26/10/14 – I have to say, I was hesitant at first. I had already did my fair share of travelling in the past 9 months and took some unpaid time off from my day job so I wasn’t jumping with joy with excitement when I received the email saying I had been accepted to attend a screenwriting workshop in Lithuania. It took me some time but in the end, I decided to go. ‘Weekend’, my short film written to be shot in Cyprus had been selected on the basis of its synopsis. As it’s been my passion project since I conceived of it back in 2010 and following failed attempts to shoot in 2012 and 2013, I didn’t have much to lose. Well besides the tuition fee.
I was very happy with the script which I had written 10 drafts of, the most I have ever written for any script. All I wanted to attempt to change was taking out the role of the children. The narrative had elements of abuse which I knew were gonna be hard to achieve on a island like Cyprus. It’s still a sore subject that pre-production came to an abrupt stop due to parents not wanting their children to be a part of a project that talks about this kind of a sensitive subject.
So once I reached Lithuania and the small resort town of Druskininkai, it was hard to hear from the tutors that I would need to do a lot of more changes than just that – the core of the film would need a major overhaul. It took me a day or two before I got used to the idea that I would need to open my mind to the various feedback that I was getting. “Make it more personal” and “Write what you know” were the two points that were repeated many times. This can be hard especially when you are so passionate and protective of something you believe you know the best – your idea.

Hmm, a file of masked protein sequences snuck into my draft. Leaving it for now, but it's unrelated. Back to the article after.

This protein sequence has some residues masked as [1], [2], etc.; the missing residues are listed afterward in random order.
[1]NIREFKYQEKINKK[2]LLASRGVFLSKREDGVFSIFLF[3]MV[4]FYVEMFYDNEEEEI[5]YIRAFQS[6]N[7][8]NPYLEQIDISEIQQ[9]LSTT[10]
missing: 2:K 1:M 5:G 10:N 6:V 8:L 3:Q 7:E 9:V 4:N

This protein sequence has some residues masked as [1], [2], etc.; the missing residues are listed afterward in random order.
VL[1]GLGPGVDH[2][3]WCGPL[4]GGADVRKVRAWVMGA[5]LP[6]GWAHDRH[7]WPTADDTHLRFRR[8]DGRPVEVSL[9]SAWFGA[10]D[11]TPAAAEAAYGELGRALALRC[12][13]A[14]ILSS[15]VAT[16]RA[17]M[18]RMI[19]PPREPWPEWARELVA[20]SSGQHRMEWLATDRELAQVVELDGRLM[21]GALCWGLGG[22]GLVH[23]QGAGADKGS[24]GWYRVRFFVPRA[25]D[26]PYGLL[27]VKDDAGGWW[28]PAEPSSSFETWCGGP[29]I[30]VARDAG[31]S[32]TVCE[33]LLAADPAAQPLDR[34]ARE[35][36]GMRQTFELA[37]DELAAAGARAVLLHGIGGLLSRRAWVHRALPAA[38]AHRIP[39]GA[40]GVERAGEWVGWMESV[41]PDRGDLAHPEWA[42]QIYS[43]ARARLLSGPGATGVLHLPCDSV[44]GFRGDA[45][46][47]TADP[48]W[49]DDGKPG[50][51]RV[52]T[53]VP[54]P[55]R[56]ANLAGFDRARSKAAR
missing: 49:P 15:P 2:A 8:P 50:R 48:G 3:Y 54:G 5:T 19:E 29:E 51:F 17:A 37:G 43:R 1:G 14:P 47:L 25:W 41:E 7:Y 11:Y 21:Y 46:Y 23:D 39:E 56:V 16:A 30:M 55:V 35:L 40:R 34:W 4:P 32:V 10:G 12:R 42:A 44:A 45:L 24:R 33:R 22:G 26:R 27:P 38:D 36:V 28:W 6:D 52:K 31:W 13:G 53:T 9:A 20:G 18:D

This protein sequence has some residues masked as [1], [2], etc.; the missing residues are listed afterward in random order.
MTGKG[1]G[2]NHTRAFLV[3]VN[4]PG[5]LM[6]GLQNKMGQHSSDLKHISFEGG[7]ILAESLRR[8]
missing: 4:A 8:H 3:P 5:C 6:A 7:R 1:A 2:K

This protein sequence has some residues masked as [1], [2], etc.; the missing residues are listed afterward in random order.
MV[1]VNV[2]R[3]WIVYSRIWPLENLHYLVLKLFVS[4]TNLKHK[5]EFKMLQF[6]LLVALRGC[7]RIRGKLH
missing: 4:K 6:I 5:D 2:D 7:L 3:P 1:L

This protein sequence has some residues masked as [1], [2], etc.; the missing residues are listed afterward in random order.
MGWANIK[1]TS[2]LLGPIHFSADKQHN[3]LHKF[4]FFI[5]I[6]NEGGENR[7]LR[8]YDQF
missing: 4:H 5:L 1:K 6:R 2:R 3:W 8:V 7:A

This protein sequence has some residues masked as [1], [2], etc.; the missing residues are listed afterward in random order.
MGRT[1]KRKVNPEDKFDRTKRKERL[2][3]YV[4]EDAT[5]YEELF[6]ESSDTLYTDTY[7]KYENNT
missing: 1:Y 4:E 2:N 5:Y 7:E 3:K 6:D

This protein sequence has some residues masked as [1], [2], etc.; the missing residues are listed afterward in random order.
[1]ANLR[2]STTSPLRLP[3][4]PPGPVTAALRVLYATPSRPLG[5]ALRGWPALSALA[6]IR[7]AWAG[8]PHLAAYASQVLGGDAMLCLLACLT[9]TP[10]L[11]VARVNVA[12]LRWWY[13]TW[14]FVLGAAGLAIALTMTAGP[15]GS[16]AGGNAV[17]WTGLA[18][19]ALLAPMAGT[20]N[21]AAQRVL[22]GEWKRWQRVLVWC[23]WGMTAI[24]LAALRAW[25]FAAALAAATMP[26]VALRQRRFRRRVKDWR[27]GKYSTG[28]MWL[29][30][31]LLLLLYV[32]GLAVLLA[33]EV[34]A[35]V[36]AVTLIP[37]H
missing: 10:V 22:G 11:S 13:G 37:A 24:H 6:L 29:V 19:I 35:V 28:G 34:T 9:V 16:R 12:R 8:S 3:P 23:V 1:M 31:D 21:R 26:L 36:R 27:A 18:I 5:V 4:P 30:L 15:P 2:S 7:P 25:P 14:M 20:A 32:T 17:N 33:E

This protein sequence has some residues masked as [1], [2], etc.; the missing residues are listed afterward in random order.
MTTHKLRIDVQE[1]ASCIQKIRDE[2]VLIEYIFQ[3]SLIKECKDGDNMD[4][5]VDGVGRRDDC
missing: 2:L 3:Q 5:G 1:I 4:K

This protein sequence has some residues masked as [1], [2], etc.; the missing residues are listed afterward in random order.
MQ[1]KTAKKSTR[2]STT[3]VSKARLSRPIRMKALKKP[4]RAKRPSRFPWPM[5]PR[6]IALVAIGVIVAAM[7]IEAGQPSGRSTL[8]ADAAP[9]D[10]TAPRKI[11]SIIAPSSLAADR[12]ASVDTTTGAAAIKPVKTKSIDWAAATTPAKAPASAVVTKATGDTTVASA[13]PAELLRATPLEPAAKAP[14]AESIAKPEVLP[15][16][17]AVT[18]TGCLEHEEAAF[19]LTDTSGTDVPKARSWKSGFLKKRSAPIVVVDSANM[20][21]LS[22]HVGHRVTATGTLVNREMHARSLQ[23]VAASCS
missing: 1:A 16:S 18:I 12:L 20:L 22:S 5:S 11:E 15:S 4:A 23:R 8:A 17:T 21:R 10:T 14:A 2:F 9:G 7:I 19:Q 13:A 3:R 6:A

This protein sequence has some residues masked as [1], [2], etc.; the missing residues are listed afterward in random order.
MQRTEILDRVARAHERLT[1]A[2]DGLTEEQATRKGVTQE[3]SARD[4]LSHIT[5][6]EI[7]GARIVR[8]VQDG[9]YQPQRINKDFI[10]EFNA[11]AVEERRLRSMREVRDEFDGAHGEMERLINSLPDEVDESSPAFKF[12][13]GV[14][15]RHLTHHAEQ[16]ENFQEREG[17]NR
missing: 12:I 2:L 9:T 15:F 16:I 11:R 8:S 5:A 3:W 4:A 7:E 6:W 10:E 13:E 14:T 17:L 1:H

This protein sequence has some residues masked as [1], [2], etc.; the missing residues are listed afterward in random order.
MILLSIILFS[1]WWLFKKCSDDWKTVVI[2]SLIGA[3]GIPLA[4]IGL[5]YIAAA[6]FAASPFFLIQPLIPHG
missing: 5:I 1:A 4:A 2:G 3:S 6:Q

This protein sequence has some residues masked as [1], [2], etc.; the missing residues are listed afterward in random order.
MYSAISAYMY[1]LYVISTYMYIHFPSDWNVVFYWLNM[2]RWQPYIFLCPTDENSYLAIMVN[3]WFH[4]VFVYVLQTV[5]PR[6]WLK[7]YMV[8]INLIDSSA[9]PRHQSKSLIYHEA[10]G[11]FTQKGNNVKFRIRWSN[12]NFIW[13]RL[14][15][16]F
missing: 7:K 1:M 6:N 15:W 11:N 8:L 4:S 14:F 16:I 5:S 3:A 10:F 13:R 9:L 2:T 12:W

After day two, I managed to think of it as an alternative version and start writing a synopsis around this new universe. Same characters, similar structure but a more real and grounded approach. By the time I reached day five which was the final day, I had completely removed all the child roles and reshaped the core relationship of a father and son into something more relatable and definitely more Cypriot. It became the definitive version.
You see, I’ve never really made a proper film in Cyprus. Actually, I’ve only ever directed one short which I can kinda show to anyone else. But this one has always been very clear in my head. Not in the sense of narrative but in feeling and mood. I want to tell the story of the people of Cyprus. I want to talk about the generation gap, the different ideologies, the pressure of growing up and becoming an adult, not living in the shadow of someone and the plain fear of “where do I belong?”. Identity is the key word in this short script. “What does someone do if they can’t identify themselves in a familiar environment?”
During our lifetime, we see change all around us. Friends appear and disappear, family members come and go, some die. Sometimes we don’t realise the changes around us and sometimes we hope that things will change. But there are moments when you know that no matter what happens, nothing will change. Some stains can’t be removed. Hmm, maybe I should put that on the poster? 🙂
So I returned to London, inspired and ready to get back to writing. I thank all the great writers and directors, both the tutors Jan Fleischer and Angeli Macfarlane and the organisers of InScript for creating this environment. You gave me hope at the most perfect time.